Suella Braverman has turned down an invite from Archbishop Justin Welby to discuss the Government's position on migration.
Welby is said to have reached out "a number of times" without success.
The Archbishop has been a vocal critic of the Government's approach to immigration, expressing concern about the Home Office's "harmful rhetoric".
A spokesperson for the Archbishop said: "The Archbishop would be happy to meet the Home Secretary to discuss issues of mutual interest and concern.
WATCH NOW: Suella Braverman calls for world leaders to rip up UN Refugee Convention
"In the past, the Archbishop has met other home secretaries. It is not unusual."
A former adviser to the bishops who sit in the House of Lords told The House magazine that Braverman's response was seen as a "big slap in the face" at Lambeth Palace.
They said it had caused "consternation" from the Church of England.
Government sources said an informal approach had been made but said the Archbishop had met with Immigration Minister Robert Jenrick.
In her latest intervention, Braverman suggested that anti-gay discrimination is not a qualification for seeking asylum in a speech calling for world leaders to crack down on migration.
She demanded world leaders rip up the UN Refugee Convention and instead introduce a migration regime "fit for our modern age".
Speaking in Washington in front of the centre-right thinktank American Enterprise Institute, Braverman said: "Seeking asylum and seeking better economic prospects are not the same thing."
The Home Secretary said "simply being gay, or a woman" should not by itself be enough to qualify for protection under international refugee laws.
She added: "Let me be clear, there are vast swathes of the world where it is extremely difficult to be gay, or to be a woman. Where individuals are being persecuted, it is right that we offer sanctuary.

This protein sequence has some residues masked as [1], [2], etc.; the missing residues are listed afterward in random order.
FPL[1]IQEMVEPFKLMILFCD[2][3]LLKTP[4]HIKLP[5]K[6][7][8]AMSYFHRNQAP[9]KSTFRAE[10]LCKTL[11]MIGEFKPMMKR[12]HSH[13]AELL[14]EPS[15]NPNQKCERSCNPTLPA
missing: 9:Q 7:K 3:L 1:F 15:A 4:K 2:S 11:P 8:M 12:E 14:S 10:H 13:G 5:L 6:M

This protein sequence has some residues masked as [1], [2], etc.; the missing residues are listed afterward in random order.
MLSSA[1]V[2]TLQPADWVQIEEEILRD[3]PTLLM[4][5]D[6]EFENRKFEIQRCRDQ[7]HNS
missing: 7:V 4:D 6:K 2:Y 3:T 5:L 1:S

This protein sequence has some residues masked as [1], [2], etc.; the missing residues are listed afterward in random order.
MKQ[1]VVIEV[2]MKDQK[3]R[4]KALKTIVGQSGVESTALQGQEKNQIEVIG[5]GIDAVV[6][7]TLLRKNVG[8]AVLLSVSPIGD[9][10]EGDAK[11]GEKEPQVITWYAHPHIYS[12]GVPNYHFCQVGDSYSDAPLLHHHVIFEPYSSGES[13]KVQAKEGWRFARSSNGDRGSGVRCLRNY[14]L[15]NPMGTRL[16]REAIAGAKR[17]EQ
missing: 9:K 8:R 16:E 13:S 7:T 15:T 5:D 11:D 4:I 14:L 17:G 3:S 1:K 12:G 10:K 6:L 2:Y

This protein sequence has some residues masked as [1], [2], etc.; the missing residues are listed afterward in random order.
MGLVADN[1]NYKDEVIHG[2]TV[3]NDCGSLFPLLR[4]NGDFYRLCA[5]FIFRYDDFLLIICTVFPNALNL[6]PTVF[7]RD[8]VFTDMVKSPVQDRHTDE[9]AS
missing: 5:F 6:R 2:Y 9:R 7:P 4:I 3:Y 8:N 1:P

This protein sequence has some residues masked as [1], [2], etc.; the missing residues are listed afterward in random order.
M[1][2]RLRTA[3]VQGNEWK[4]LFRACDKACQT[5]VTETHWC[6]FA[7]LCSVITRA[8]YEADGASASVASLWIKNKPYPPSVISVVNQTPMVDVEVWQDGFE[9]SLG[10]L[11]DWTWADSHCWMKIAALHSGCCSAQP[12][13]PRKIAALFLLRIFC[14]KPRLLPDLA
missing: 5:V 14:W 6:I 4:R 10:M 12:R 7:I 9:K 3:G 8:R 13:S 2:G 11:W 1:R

"But we will not be able to sustain an asylum system if in effect simply being gay, or a woman, and fearful of discrimination in your country of origin is sufficient to qualify for protection."
The Home Secretary said that refugees cannot be allowed to "shop around" for safe havens, arguing that the convention is being interpreted as providing a right to asylum to those who face discrimination, rather than persecution.
In an interview with GB News' Lee Anderson, Braverman said a failure to "get a grip" on the migrant crisis will lead to a "disintegration" of our society.
She said: "Whether it is New York City, whether it is the border with Texas, whether it is Italy, whether it is the Channel, we need to look again at whether these international rules are fit for purpose.
The Archbishop has been a vocal critic of the Government's approach to immigration, expressing concern about the Home Office's "harmful rhetoric"
"And what I said in my speech is that there is a lot at stake. There is democratic legitimacy which is at stake.
"People want control of their borders and they want government to get a grip on this and if we don't it will lead to a disintegration in our society.
"And we need to change - we need to change some of the definitions relating to refugee persecution. It needs to be a high bar if someone is coming to our country fleeing persecution, not a low bar."and had been seen as a "big slap in the face" at Lambeth Palace.